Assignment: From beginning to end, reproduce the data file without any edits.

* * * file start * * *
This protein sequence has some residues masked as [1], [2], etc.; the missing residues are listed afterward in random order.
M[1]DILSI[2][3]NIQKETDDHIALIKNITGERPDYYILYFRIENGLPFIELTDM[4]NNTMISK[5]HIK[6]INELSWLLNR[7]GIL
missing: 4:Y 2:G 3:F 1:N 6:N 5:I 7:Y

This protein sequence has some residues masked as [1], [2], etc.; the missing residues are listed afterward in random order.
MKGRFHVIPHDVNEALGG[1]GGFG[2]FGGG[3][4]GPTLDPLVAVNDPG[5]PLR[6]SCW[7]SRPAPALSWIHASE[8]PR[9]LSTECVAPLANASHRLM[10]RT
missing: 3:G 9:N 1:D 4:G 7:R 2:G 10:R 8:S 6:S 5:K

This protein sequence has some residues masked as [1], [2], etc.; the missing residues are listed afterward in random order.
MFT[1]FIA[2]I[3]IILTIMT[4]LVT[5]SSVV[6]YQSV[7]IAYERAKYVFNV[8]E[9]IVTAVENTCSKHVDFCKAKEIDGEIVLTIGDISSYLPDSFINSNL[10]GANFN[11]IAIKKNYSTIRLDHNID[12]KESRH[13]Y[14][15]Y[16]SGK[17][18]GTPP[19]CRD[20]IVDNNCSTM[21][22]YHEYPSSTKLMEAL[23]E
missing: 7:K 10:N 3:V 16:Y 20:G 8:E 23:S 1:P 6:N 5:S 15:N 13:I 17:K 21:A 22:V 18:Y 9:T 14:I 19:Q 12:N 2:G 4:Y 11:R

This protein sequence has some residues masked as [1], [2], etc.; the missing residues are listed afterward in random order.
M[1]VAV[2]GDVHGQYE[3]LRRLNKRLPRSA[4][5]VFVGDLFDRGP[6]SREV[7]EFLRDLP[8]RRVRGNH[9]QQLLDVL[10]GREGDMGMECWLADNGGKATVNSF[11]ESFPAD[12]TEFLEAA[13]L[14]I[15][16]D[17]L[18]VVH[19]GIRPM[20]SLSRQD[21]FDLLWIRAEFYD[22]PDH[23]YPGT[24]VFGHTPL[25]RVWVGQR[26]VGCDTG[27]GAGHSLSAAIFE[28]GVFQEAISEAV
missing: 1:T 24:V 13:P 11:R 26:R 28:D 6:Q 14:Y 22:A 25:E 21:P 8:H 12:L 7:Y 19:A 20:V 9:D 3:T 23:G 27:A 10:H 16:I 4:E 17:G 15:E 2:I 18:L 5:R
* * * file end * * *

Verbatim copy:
This protein sequence has some residues masked as [1], [2], etc.; the missing residues are listed afterward in random order.
M[1]DILSI[2][3]NIQKETDDHIALIKNITGERPDYYILYFRIENGLPFIELTDM[4]NNTMISK[5]HIK[6]INELSWLLNR[7]GIL
missing: 4:Y 2:G 3:F 1:N 6:N 5:I 7:Y

This protein sequence has some residues masked as [1], [2], etc.; the missing residues are listed afterward in random order.
MKGRFHVIPHDVNEALGG[1]GGFG[2]FGGG[3][4]GPTLDPLVAVNDPG[5]PLR[6]SCW[7]SRPAPALSWIHASE[8]PR[9]LSTECVAPLANASHRLM[10]RT
missing: 3:G 9:N 1:D 4:G 7:R 2:G 10:R 8:S 6:S 5:K

This protein sequence has some residues masked as [1], [2], etc.; the missing residues are listed afterward in random order.
MFT[1]FIA[2]I[3]IILTIMT[4]LVT[5]SSVV[6]YQSV[7]IAYERAKYVFNV[8]E[9]IVTAVENTCSKHVDFCKAKEIDGEIVLTIGDISSYLPDSFINSNL[10]GANFN[11]IAIKKNYSTIRLDHNID[12]KESRH[13]Y[14][15]Y[16]SGK[17][18]GTPP[19]CRD[20]IVDNNCSTM[21][22]YHEYPSSTKLMEAL[23]E
missing: 7:K 10:N 3:V 16:Y 20:G 8:E 23:S 1:P 6:N 5:S 15:N 13:I 17:K 21:A 22:V 18:Y 9:T 14:I 19:Q 12:N 2:G 4:Y 11:R

This protein sequence has some residues masked as [1], [2], etc.; the missing residues are listed afterward in random order.
M[1]VAV[2]GDVHGQYE[3]LRRLNKRLPRSA[4][5]VFVGDLFDRGP[6]SREV[7]EFLRDLP[8]RRVRGNH[9]QQLLDVL[10]GREGDMGMECWLADNGGKATVNSF[11]ESFPAD[12]TEFLEAA[13]L[14]I[15][16]D[17]L[18]VVH[19]GIRPM[20]SLSRQD[21]FDLLWIRAEFYD[22]PDH[23]YPGT[24]VFGHTPL[25]RVWVGQR[26]VGCDTG[27]GAGHSLSAAIFE[28]GVFQEAISEAV
missing: 1:T 24:V 13:P 11:R 26:R 28:D 6:Q 14:Y 22:A 25:E 21:P 8:H 12:L 7:Y 19:A 20:V 9:D 3:T 23:G 27:A 10:H 16:I 4:E 17:G 15:E 2:I 18:L 5:R